So, how does CPSIA apply to the screen-printed products that your organization distributes? Simply put, if your screen-printed promotional products are intended for children, or might somehow end up in children’s hands, then you share the responsibility for ensuring they meet CPSIA’s stringent requirements. The law requires that children’s products (a) be tested for compliance through a third-party laboratory approved by the Consumer Product Safety Commission; (b) have written Children’s Product Certificates providing evidence of CPSIA compliance; and (c) come with permanent tracking information affixed to the product and its packaging.

Beyond the legal requirements of CPSIA, organizations that give away or resell promotional items face public relations consequences if the promotional products they distribute do not comply with the law. Along with significant financial penalties for nonconformance, failure to comply can result in costly product recalls and lasting damage to your brand’s hard-earned reputation.

Although The Image Group acquires the products that we imprint with your logo from third-party manufacturers, under CPSIA, once we screen print your design or message on an item, we become the products’ manufacturer of record. At that point, The Image Group assumes liability for CPSIA conformity, including performing applicable testing, providing Children’s Product Certificates, and affixing permanent tracking information.

But that’s not all. The Image Group then accepts the additional responsibility for protecting your brand image by ensuring that every screen-printed product you buy from us meets all legal and social safety standards.

When you obtain screen-printed goods from The Image Group, be assured that we’ve made every effort to meet and exceed all regulatory guidelines and social standards, so that our products are safe for children.

That’s our promise to you.

By The Image Group

Learning the Hard Way

Learning the Hard Way

A new study by Ecology Center found that 71 percent of university-themed merchandise sold at major retailers contains unacceptable amounts of hazardous chemicals. Researchers at the Michigan-based nonprofit tested sixty-five items and found substances banned or restricted from consumer goods, including arsenic, lead, mercury, phthalates, and toxic flame-retardants. More than a third of the tested products contained multiple harmful chemicals.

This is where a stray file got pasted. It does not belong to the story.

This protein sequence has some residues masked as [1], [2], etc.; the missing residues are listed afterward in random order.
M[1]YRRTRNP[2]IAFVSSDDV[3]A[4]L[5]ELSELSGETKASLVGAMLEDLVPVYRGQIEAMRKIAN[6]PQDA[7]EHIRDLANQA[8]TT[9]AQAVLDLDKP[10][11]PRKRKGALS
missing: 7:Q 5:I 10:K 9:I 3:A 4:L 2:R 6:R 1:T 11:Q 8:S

Ecology Center tested items with imprints from nineteen national universities – from key rings to seat cushions to sports jerseys – purchased from leading chains such as Target, Wal-Mart, Home Depot, and Kroger. The hazardous chemical levels routinely exceeded standards set by the U.S. Consumer Products Safety Commission.

The study highlights the risks universities assume when licensing their brands for promotional products. Beyond the regulatory requirements of safety compliance, schools face public relations consequences if the branded products they distribute do not comply with the law.

“Many of the universities represented in our study pride themselves on their efforts to green their campuses, but there’s a disconnect when university-themed products contain harmful chemicals linked to diseases like certain cancers, thyroid disruption, infertility, and learning disabilities,” says Ecology Center’s Rebecca Meuninck.

Meuninck’s comment is a lesson for all university procurement officials. Failure to meet legal and socially accepted standards can result in lasting damage to a university’s reputation.

That’s why we at The Image Group have made product safety one of our top priorities. We understand our responsibility for protecting your brand by ensuring that every product you buy from us meets all legal and social safety standards. When you obtain branded goods from The Image Group, be assured that we’ve made every effort to meet and exceed all regulatory guidelines and social standards, so that our products are safe for everyone.

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Three Generations
Who Makes Your Promotional Products?
Do Customers Care If You Are Socially Responsible?
Who’s Regulating Your Promotional Products?
How Sticky Is Your Marketing?
Responsibility
Jot This Down: Writing Instruments Rule
Swing and a Miss
The Consumer Protection Safety Improvement Act of 2008
Learning the Hard Way